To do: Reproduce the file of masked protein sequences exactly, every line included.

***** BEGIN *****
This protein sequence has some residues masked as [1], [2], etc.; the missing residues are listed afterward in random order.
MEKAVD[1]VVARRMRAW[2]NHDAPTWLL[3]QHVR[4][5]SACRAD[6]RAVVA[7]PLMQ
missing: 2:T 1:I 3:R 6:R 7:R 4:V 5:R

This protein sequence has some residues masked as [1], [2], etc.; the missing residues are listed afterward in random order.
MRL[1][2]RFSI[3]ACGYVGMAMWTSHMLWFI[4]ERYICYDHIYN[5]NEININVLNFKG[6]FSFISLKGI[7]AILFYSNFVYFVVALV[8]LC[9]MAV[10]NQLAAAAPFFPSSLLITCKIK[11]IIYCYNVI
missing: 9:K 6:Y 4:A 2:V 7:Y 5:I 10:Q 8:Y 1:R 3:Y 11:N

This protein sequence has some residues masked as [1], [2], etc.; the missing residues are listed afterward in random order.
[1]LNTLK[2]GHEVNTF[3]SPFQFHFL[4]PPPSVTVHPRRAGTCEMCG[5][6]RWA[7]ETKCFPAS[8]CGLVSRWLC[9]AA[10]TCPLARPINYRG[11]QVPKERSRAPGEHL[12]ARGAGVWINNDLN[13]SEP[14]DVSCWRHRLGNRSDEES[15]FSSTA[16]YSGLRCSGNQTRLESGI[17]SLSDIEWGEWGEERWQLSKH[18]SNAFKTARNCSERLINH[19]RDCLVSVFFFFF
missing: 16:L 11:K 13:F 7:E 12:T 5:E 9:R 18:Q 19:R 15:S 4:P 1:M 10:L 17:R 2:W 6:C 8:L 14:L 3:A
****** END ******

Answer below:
This protein sequence has some residues masked as [1], [2], etc.; the missing residues are listed afterward in random order.
MEKAVD[1]VVARRMRAW[2]NHDAPTWLL[3]QHVR[4][5]SACRAD[6]RAVVA[7]PLMQ
missing: 2:T 1:I 3:R 6:R 7:R 4:V 5:R

This protein sequence has some residues masked as [1], [2], etc.; the missing residues are listed afterward in random order.
MRL[1][2]RFSI[3]ACGYVGMAMWTSHMLWFI[4]ERYICYDHIYN[5]NEININVLNFKG[6]FSFISLKGI[7]AILFYSNFVYFVVALV[8]LC[9]MAV[10]NQLAAAAPFFPSSLLITCKIK[11]IIYCYNVI
missing: 9:K 6:Y 4:A 2:V 7:Y 5:I 10:Q 8:Y 1:R 3:Y 11:N

This protein sequence has some residues masked as [1], [2], etc.; the missing residues are listed afterward in random order.
[1]LNTLK[2]GHEVNTF[3]SPFQFHFL[4]PPPSVTVHPRRAGTCEMCG[5][6]RWA[7]ETKCFPAS[8]CGLVSRWLC[9]AA[10]TCPLARPINYRG[11]QVPKERSRAPGEHL[12]ARGAGVWINNDLN[13]SEP[14]DVSCWRHRLGNRSDEES[15]FSSTA[16]YSGLRCSGNQTRLESGI[17]SLSDIEWGEWGEERWQLSKH[18]SNAFKTARNCSERLINH[19]RDCLVSVFFFFF
missing: 16:L 11:K 13:F 7:E 12:T 5:E 9:R 18:Q 19:R 15:S 4:P 1:M 10:L 17:R 2:W 6:C 8:L 14:L 3:A